Hampson was pressed into duty when Young was ejected in the fourth inning. He pitched 3 1/3 scoreless innings with two walks and two strikeouts in what was his longest outing since throwing four innings against the Dodgers on April 26.
"He pitched great," Black said. "Anytime you come in that situation where emotions are high and you're on the road against the team that's playing extremely well, to throw 3 1/3 innings of scoreless baseball, that's outstanding pitching."
Hampson, who hasn't allowed an earned run in his last 10 appearances, had an inkling he might be used Saturday even while Young -- who hadn't been ejected to that point -- was taking warm-up pitches after the on-field fracas.
"Once the situation went down, I got back to the bullpen and started thinking that since I was the long guy I better start stretching my legs just in case they do throw C.Y. out," Hampson said. "Once they called down and told me, [reliever Doug Brocail] told me to take my time to get loose. He told me to settle down and take my time."
Hampson said that advice from Brocail likely saved him from hurrying into the game without properly warming up his legs and arm.
"Without him saying that ... I probably would have got a quick stretch and gotten out there because I was amped up to get in the game because I was excited," Hampson said.
Hampson threw 33 pitches, 22 for strikes, and generally felt good about the way he was able to command his fastball.
"I felt pretty good once I got out there, my shoulder got loose," he said. "I was able to locate my fastball to both sides fairly well. Everything else for me works off that."
Hampson benefited from several nice plays in the field behind him, especially the catch and throw by center fielder Hiram Bocachica that nailed Ryan Theriot at the plate in the fifth inning on Carlos Zambrano's fly ball.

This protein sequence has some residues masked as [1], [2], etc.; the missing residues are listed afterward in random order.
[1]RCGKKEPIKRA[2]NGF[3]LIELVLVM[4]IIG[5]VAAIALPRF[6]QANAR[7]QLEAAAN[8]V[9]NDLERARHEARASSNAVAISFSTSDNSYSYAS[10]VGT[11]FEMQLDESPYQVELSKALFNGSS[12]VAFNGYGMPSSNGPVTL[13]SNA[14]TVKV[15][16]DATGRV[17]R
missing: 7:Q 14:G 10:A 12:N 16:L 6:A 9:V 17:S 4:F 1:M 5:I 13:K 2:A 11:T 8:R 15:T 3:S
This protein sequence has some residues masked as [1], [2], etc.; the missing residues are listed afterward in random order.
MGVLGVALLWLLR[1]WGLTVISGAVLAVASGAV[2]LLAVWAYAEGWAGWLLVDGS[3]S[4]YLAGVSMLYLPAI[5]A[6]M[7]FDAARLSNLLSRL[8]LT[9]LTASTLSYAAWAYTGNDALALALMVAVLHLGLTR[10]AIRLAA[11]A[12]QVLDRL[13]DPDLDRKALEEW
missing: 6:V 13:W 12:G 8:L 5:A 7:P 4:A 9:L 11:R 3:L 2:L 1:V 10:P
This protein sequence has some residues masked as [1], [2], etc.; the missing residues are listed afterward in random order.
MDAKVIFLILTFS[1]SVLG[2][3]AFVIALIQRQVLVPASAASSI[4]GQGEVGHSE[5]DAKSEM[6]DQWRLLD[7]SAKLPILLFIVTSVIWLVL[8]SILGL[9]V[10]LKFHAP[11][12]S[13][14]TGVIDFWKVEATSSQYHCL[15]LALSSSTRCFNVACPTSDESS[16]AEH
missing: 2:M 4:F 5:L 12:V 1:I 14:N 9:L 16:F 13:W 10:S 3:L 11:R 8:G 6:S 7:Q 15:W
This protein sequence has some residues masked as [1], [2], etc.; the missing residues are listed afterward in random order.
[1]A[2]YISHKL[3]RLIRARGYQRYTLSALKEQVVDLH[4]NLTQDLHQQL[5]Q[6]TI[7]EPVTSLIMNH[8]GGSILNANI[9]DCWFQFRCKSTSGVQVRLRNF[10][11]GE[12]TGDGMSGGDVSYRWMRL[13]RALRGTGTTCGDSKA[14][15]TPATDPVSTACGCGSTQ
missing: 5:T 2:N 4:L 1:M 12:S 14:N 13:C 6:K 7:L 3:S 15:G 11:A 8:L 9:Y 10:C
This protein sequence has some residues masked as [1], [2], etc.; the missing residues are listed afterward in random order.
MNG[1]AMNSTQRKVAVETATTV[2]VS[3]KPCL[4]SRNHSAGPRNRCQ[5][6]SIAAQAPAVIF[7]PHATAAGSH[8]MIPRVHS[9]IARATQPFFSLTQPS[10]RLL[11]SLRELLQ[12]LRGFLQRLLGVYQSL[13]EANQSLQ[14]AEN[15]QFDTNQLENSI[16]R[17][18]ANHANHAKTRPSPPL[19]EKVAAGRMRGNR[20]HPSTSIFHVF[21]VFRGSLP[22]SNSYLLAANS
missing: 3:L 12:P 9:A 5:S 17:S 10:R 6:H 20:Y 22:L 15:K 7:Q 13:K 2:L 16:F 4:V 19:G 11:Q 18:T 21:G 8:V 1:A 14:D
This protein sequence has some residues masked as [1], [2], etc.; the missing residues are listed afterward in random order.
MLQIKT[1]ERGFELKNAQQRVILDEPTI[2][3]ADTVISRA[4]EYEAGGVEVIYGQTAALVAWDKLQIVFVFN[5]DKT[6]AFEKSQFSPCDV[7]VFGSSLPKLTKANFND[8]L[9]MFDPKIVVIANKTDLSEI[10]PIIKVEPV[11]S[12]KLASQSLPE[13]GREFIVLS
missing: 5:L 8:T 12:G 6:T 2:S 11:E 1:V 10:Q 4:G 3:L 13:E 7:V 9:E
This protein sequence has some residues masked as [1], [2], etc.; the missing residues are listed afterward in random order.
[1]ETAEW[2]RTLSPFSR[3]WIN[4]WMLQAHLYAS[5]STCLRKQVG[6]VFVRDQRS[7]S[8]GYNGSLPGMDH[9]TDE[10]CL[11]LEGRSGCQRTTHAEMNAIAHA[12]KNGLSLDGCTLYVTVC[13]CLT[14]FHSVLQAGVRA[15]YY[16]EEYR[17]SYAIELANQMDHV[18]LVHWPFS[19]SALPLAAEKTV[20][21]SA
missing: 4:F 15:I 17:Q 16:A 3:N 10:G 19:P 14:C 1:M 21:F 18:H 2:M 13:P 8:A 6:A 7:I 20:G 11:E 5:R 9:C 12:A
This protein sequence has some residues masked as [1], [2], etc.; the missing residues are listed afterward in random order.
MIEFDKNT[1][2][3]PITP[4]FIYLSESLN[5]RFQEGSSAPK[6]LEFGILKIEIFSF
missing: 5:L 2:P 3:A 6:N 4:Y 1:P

"Bocachica was right on the money," Hampson said. "It was a great throw by him."
Friar notes: Catcher Josh Bard missed his second consecutive game on Sunday as he was still suffering from flu-like symptoms. ... Third baseman Kevin Kouzmanoff missed his third consecutive game with a lower back strain. Black indicated that he will not need to go on the disabled list. ... Right fielder Brian Giles, out since May 19 with a bone bruise in his right knee, ran again prior to Sunday's game and, in Black's words, "he'll step up his workout today with a little more intensity. Hopefully, he'll increase it on Tuesday. The Padres still plan on sending Giles to one of their Minor League affiliates to get some at-bats in game conditions. ... In his first game with Triple-A Portland after he was optioned to the Minor Leagues on Friday, outfielder Paul McAnulty went 2-for-5 with a double and an RBI.
On deck: The Padres are off Monday. They open a three-game series against the Orioles at 7:05 p.m. PT Tuesday at PETCO Park. Peavy (8-1, 1.82) gets the start for the Padres. The Orioles will counter with Steve Trachsel (5-4, 3.94)
Corey Brock is a reporter for MLB.com. This story was not subject to the approval of Major League Baseball or its clubs.